Education plays a major role in the future economic success and well-being of an individual. Therefore, parents and educators are often concerned when students leave school. However, schools are also often worried about losing funding during periods of low enrollment, especially when a large number of students attend alternative schools or move out of the area.
Low Birth Rates and Population
Lower birth rates influence school enrollment. When the general area has fewer children in general, the schools have enrollment shortages that can lead to decreased funding and teacher layoffs. Population affects the enrollment rates. Areas that have people moving away will have lower school enrollments. Also, if no one is moving into the school district, lower birth rates in general can gradually decrease school enrollments. These problems are frequent in rural areas and exacerbate the already limited funding that these schools receive.
The number of businesses in a given area are positively correlated to school enrollment. Geographic areas with fewer businesses have decreased school enrollment. Unemployment rates do not significantly influence enrollment rates, according to studies conducted by the Center for Rural Pennsylvania.
Some reform policies have decreased school enrollments. For example, in Chicago, reforms designed to prepare students for high school have lead to decreased school enrollment in high school as fewer students pass through the promotion gate. Low achieving students were the most likely to not enroll in high school.
High School Transition
The transition into high school often causes students to drop out of school. Many students cannot handle the transition towards more autonomy. Some schools have sought to ease the transition by having extended elementary schools which go until 9th grade, with a greater emphasis on preparing the students for the high school environment.
Need for Employment
Some students drop out of school so that they can pursue employment. Some students are forced into financial situations in which they need to work to bring an income in that can support themselves and their family. Some families do not value education and prefer that their children enter the workforce.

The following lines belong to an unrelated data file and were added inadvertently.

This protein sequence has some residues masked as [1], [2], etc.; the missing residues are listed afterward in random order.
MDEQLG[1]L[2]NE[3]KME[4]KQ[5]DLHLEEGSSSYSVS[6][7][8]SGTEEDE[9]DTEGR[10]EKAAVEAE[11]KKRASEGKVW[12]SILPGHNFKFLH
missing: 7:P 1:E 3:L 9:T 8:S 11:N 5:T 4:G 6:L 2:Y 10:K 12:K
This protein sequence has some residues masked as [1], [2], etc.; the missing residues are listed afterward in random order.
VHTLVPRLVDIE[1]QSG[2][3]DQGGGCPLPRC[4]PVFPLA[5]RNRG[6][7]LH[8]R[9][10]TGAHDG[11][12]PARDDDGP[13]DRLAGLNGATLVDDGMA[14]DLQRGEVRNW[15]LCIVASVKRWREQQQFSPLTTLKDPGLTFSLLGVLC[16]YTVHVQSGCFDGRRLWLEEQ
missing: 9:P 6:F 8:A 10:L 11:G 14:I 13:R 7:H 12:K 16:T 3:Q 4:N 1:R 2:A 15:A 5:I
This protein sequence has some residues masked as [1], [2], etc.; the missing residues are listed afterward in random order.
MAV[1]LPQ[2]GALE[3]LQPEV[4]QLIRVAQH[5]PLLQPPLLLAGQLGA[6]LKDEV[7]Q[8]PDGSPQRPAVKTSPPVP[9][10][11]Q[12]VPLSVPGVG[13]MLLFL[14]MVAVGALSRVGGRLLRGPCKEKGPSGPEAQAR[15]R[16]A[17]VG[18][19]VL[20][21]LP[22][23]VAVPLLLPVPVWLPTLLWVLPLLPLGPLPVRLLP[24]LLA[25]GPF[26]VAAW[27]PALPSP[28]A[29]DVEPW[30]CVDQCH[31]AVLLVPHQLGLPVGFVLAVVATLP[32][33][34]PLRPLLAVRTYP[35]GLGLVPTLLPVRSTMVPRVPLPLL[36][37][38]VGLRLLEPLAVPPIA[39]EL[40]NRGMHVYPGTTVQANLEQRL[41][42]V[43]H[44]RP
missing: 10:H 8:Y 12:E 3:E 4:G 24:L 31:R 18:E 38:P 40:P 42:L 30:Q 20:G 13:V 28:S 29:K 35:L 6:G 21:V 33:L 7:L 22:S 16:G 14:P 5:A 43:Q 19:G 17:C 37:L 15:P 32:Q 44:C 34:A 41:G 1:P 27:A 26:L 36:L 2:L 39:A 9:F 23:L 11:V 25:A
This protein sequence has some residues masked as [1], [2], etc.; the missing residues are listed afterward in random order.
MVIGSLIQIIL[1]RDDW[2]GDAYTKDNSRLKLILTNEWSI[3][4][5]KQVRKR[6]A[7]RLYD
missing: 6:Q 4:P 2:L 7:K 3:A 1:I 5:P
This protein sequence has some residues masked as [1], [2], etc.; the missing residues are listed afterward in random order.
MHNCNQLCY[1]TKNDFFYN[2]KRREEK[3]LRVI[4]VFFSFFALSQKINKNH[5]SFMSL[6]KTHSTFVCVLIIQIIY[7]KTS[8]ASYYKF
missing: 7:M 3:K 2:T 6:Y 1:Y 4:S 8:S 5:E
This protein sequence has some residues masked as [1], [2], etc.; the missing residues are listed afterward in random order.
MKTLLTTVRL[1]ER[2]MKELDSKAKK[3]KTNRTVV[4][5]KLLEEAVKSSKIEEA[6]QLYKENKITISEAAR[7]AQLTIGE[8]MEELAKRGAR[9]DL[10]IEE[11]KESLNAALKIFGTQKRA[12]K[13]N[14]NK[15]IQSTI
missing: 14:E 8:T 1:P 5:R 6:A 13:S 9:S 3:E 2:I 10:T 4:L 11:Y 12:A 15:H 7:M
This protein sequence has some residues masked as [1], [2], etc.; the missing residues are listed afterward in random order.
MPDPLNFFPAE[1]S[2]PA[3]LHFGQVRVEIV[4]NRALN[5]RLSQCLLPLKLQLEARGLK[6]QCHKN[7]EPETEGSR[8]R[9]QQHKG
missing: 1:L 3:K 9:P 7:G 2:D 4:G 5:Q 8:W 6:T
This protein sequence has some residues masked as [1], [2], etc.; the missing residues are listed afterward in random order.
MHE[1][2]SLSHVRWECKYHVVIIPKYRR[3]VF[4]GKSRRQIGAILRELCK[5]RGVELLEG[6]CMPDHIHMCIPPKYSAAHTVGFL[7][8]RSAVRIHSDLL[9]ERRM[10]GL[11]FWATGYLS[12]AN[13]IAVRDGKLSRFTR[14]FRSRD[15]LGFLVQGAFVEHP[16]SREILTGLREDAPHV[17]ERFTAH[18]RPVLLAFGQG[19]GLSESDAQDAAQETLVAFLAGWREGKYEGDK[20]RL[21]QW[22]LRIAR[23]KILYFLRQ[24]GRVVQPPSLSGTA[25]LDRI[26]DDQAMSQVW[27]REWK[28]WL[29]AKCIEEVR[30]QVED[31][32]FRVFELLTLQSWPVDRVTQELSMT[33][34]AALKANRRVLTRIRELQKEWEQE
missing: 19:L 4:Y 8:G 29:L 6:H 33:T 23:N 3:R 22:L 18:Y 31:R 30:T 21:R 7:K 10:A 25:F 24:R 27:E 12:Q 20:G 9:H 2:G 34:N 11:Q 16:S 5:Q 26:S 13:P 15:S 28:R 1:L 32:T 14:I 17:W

Pregnancy sometimes leads to high school dropout. Pregnant teens often cannot handle the stress of simultaneous pregnancy and education. Other times, doctors predict that the teen will give birth around a time when the teen has crucial academic events such as exams that determine whether or not the teen passes.
Some students have poor grades or attendance. As a result, they do not feel that they can graduate and instead choose to drop out. Students cannot drop out of high school until they are 16. Therefore, reaching this age provides students with the opportunity to drop out of high school.
Some parents choose to send their children to private schools. Other parents choose to home school their children. These decisions are often made because the parents are not satisfied with the academic curriculum provided by the public schools, so they decrease the public school enrollment rates by pulling their children out.
- Rural Pennsylvania -- A Legislative Agency of the Pennsylvania General Assembly: Trends in Rural School Enrollment: A 20-Year Perspective
- University of Chicago: Declining High School Enrollment: An Exploration of Causes; Elaine M. Allensworth and Shazia Rafiullah; 2002
- Texas Education Agency: Secondary Public Schools Completion Rate and Dropout
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